ShareThis Page
North Hills

Homemade pasta is a labor of love

| Wednesday, Oct. 17, 2018, 1:33 a.m.
Sherry Esser
Sherry Esser

October is known for pumpkins and Halloween. But did you know that October is Family History month and Pasta Month? Wow! What a perfect way to introduce myself.

Sharing with Sherry is a way to share cooking secrets and special recipes from people in the community. Almost everybody has a specialty.

As a young mother, I wanted to know everything about preparing food. I just didn’t seem to have the right recipes, so I decided, “what if I asked those that knew what they were doing to share that with me?” It worked. I interviewed people of all ethnic backgrounds for their family recipes.

The first person I interviewed was my mother, Mrs. Margaret Marie Memo — we called her “MMMM!” So you know that her cooking was Italian, great, and original. She shared her recipe of homemade pasta and it changed my culinary life forever.

The rule for homemade pasta is two eggs per one cup flour, one egg per person. We used to start out dinner for four and it would end up dinner with 16 unexpected family members dropping in. That’s when you know that the food is great.

Homemade Pasta

(servings six)

3 cups flour

6 eggs

½ tsp salt

Cooks in 3-4 minutes

In a food processor add the flour and salt, slowing pulsing the machine, adding the eggs one egg at a time. Pulse until all the dough on the sides of the bowl gather together.

On a floured board, place the dough from the processor and knead it for 15 minutes. This is the most important step. Use the palm of your hand to press into the dough, folding the dough over, pressing again and doing this for 15 minutes. Use extra flour to keep dough from being sticky. Blended dough should be very smooth. Wrap the dough into plastic wrap for at least 30 minutes. It can be refrigerated for up to 24 hours but must be room temperature before rolling it out.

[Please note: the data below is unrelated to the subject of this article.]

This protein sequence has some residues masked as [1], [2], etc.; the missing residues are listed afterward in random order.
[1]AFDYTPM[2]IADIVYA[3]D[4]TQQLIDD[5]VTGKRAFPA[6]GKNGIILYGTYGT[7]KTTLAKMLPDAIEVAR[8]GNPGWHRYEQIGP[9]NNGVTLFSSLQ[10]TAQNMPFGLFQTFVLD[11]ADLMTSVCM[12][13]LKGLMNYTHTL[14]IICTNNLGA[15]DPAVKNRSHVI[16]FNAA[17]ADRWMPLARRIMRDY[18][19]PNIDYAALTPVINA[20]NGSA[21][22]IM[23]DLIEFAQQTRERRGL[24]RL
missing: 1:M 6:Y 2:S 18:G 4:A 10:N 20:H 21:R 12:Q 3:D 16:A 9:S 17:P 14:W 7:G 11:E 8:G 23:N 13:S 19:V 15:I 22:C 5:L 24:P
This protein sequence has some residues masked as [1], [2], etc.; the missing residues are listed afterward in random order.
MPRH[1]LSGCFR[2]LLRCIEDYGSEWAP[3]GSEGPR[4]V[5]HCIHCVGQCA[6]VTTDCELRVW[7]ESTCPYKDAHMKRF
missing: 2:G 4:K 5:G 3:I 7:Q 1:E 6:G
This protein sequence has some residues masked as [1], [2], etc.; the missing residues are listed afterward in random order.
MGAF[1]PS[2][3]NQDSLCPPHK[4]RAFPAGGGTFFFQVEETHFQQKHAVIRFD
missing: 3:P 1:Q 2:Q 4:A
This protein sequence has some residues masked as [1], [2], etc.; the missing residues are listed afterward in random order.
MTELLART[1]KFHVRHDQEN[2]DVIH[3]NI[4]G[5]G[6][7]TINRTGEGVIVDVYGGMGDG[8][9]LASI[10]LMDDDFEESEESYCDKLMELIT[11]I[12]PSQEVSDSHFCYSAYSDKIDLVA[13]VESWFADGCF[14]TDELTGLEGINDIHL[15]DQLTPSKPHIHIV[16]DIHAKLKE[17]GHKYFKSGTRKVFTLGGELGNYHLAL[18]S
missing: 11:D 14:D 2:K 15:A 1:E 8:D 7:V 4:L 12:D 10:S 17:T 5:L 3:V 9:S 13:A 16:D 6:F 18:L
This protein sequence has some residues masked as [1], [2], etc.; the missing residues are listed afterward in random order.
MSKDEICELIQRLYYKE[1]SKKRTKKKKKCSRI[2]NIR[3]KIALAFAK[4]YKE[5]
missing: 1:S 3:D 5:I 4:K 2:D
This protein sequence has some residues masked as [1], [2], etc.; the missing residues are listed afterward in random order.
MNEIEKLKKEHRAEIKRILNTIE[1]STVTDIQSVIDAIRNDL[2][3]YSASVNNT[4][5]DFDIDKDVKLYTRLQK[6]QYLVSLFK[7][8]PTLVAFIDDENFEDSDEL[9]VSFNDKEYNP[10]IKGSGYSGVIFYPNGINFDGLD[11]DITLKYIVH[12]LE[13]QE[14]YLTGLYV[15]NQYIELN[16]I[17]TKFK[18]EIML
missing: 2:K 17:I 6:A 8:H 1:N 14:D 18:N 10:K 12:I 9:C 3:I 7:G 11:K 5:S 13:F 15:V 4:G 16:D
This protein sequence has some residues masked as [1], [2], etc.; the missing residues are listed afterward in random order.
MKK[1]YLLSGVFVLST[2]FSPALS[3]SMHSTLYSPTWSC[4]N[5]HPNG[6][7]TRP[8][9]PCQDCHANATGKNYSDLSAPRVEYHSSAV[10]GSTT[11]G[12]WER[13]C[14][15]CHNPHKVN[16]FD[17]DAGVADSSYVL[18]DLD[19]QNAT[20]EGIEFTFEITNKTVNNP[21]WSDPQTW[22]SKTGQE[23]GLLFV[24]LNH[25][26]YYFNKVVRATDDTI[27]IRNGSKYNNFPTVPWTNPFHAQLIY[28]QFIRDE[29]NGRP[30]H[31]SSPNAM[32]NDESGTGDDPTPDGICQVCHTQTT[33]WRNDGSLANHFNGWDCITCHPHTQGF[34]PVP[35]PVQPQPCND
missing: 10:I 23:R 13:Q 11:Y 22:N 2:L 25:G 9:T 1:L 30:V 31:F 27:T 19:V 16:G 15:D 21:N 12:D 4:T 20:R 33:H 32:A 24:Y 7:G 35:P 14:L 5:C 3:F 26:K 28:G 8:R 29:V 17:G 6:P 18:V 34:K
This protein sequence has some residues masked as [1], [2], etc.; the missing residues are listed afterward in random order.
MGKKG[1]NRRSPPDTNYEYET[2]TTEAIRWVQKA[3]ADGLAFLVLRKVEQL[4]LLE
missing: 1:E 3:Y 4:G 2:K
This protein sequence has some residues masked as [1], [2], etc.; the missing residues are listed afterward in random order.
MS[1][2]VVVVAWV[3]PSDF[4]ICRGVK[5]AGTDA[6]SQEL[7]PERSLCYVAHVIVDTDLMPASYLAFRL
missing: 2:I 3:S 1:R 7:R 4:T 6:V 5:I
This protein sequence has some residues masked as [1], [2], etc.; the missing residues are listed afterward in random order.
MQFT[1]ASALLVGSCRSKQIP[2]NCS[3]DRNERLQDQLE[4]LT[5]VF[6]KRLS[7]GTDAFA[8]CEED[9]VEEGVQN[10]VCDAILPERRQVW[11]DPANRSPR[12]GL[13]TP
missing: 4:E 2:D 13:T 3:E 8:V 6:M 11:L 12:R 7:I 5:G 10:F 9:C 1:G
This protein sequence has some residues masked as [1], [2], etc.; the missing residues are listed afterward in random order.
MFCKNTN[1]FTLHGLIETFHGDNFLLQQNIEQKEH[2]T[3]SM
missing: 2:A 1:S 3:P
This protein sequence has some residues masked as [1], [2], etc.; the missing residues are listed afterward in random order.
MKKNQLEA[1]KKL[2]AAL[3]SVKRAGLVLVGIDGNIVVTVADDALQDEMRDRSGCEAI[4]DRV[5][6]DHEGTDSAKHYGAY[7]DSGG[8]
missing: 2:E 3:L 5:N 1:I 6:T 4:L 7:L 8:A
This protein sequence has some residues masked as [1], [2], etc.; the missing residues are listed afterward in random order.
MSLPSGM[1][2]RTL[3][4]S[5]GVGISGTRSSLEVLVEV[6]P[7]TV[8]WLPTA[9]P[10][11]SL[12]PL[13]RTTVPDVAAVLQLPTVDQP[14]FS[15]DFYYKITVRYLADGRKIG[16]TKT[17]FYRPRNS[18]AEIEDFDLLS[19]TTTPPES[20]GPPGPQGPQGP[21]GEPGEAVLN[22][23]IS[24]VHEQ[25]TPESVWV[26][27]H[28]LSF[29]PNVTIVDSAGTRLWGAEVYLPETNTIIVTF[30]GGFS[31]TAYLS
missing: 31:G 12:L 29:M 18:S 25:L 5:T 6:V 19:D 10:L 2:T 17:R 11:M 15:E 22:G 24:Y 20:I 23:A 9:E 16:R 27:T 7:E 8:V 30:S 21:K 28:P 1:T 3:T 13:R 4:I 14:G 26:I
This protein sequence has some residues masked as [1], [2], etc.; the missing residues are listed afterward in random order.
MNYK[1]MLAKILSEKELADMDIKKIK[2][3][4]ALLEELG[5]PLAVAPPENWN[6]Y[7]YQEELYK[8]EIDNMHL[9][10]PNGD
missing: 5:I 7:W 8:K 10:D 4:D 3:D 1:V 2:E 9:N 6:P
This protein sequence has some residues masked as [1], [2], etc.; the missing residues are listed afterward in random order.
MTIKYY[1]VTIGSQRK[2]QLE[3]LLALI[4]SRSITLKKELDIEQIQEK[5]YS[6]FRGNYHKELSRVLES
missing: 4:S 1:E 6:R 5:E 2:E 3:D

To make the pasta: Cut the dough into four sections, keeping the unused dough covered in plastic wrap. Slightly flour the dough section, roll with rolling pin and place into the widest section of the pasta machine. Each section must be rolled on the machine, working from widest to thinnest (changing the gauge each time), rolling each section 2-3 times to achieve your thinness for cutting. On your machine, in the cutting section, select the desired setting to cut the pasta. Flour all cut pasta and place on a floured tray.

To cook the pasta, boil the water and add a pinch or two of salt. Cook the pasta for 3-4 minutes, then strain. Top with your favorite sauce and serve.

To contact Sherry to share how you learned your favorite recipe, call 412-559-0409 or email

TribLIVE commenting policy

You are solely responsible for your comments and by using you agree to our Terms of Service.

We moderate comments. Our goal is to provide substantive commentary for a general readership. By screening submissions, we provide a space where readers can share intelligent and informed commentary that enhances the quality of our news and information.

While most comments will be posted if they are on-topic and not abusive, moderating decisions are subjective. We will make them as carefully and consistently as we can. Because of the volume of reader comments, we cannot review individual moderation decisions with readers.

We value thoughtful comments representing a range of views that make their point quickly and politely. We make an effort to protect discussions from repeated comments either by the same reader or different readers

We follow the same standards for taste as the daily newspaper. A few things we won't tolerate: personal attacks, obscenity, vulgarity, profanity (including expletives and letters followed by dashes), commercial promotion, impersonations, incoherence, proselytizing and SHOUTING. Don't include URLs to Web sites.

We do not edit comments. They are either approved or deleted. We reserve the right to edit a comment that is quoted or excerpted in an article. In this case, we may fix spelling and punctuation.

We welcome strong opinions and criticism of our work, but we don't want comments to become bogged down with discussions of our policies and we will moderate accordingly.

We appreciate it when readers and people quoted in articles or blog posts point out errors of fact or emphasis and will investigate all assertions. But these suggestions should be sent via e-mail. To avoid distracting other readers, we won't publish comments that suggest a correction. Instead, corrections will be made in a blog post or in an article.

click me